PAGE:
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On August 8, The Government Accountability Office (GAO) released Affordable Housing: Improvements Needed in HUD’s Oversight of the Housing Trust Fund Program. The report examines (1) the number and production rate of HTF units; (2) how selected grantees have used HTF and other funding sources, and the development costs of their projects; and (3) HUD’s HTF oversight and reporting. GAO analyzed data from HUD and a nongeneralizable sample of 12 grantees (selected for diversity in location and project characteristics and accounting for about 42 percent of HTF funding in 2021) on HTF-assisted projects completed by March 1, 2022.

Housing Trust Fund Allocations for 2022, by State

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What GAO Found:

  • As of March 1, 2022, Housing Trust Fund (HTF) grantees had developed 2,186 rental units (in 263 projects) for households with extremely low incomes (not exceeding 30 percent of the area median). Grantees had also committed HTF funds to another 519 projects with an estimated 6,646 units designated for extremely low-income households.
  • Once grantees began receiving HTF funds in late 2016, production of completed units averaged about seven units per quarter from the fourth quarter of 2017 through 2018, but grew to almost 300 units per quarter in 2021.
  • For the 12 selected grantees GAO reviewed, HTF accounted for about 10 percent of the total funds for 70 completed projects. Equity from investors in Low Income Housing Tax Credits was the largest funding source. The average development cost for these 70 projects was about $232,000 per unit but varied by project type and location.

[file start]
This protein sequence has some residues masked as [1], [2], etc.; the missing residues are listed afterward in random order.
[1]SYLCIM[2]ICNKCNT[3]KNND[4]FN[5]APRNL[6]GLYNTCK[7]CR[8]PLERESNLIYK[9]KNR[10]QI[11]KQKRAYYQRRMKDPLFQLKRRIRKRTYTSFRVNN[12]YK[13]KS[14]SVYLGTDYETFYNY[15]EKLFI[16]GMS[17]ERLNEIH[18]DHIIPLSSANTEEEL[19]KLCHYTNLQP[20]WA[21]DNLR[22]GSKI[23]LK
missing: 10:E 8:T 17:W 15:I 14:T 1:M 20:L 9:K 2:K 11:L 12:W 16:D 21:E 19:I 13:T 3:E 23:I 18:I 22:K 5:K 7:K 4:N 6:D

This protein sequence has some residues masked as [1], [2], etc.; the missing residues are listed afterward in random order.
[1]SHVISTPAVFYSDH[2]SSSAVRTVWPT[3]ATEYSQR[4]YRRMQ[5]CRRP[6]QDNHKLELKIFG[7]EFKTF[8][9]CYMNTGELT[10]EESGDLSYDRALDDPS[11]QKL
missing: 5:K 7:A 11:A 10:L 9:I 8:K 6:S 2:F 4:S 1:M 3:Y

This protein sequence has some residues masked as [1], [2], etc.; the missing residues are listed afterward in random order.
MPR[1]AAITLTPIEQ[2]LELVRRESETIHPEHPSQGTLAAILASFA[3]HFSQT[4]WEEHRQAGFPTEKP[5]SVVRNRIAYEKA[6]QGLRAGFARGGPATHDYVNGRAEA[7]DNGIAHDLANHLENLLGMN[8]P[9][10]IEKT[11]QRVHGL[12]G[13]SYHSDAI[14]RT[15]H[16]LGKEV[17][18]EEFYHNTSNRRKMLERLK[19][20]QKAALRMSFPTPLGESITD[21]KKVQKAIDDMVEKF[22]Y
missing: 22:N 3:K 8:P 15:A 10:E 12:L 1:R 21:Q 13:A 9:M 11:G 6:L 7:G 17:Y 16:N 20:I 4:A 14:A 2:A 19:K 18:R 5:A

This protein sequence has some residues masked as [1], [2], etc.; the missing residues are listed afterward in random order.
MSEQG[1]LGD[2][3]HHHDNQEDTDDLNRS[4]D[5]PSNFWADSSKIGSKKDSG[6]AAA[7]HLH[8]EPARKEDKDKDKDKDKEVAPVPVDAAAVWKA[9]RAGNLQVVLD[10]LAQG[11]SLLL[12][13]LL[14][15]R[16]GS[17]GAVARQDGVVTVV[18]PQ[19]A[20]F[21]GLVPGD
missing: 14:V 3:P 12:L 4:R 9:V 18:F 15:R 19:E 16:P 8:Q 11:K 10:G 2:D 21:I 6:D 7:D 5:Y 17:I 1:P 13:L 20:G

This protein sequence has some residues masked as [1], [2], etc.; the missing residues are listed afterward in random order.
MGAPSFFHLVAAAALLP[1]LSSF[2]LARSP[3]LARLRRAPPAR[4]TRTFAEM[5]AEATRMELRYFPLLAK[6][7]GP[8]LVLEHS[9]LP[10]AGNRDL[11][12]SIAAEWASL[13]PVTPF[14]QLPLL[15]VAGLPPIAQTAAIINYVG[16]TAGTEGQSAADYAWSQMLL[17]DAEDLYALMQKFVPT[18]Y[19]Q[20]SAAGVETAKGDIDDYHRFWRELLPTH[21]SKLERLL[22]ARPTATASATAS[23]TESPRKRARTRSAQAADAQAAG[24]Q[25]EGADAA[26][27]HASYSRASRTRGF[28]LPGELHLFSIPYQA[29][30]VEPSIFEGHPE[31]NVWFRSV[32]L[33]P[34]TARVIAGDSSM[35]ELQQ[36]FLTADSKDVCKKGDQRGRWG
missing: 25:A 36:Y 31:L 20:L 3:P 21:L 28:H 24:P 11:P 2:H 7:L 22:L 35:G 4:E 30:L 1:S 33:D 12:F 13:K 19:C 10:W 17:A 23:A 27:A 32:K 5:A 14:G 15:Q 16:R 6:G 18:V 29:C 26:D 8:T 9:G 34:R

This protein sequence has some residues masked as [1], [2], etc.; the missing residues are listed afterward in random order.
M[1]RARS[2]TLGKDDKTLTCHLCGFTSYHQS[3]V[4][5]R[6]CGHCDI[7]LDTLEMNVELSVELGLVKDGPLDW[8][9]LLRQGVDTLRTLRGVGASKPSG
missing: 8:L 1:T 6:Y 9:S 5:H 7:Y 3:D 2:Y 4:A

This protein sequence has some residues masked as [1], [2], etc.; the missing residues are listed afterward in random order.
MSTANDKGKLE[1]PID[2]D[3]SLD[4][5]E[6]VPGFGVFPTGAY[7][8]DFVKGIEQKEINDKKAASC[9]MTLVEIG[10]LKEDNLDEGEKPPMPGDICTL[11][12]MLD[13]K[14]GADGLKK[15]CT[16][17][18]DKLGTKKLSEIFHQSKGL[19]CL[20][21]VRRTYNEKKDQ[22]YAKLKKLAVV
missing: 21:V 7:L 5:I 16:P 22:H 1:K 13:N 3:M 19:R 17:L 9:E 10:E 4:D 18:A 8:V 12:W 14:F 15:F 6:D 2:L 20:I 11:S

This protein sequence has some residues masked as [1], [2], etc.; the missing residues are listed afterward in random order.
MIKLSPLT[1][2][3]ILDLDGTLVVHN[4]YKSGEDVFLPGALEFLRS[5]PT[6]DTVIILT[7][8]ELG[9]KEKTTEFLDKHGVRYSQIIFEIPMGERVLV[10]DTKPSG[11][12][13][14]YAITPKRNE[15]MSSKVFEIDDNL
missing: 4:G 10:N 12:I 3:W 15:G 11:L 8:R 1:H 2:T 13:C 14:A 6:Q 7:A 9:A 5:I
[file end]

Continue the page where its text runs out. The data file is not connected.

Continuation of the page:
HUD had not adequately monitored grantee compliance with requirements for reporting project completion dates and had not properly communicated to grantees the requirement they submit cost certifications for completed HTF projects.

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GAO Recommendations:

  1. Develop and implement a centralized process to monitor HTF grantees’ compliance with the requirement to enter completion information in IDIS within 120 days of the final project drawdown;
  2. Develop and implement a centralized process to monitor data in IDIS on the total number of units in completed projects for likely errors;
  3. Enhance communication of the cost certification requirement to grantees;
  4. Conduct a comprehensive assessment of HTF fraud risks in accordance with GAO’s Fraud Risk Framework and HUD’s fraud risk management policy; and
  5. Disclose that the amount of non-HTF funds may be under-reported and that HTF units are only a portion of the total units in HTF-assisted projects.

HUD officials said they are drafting procedures for field monitoring of HTF grantees that is expected to begin in fiscal year 2024. While this monitoring could help address some of the weaknesses GAO identified, HUD could take additional steps in the near term to help ensure that HTF funds are used efficiently and effectively and that Congress understands the program’s performance.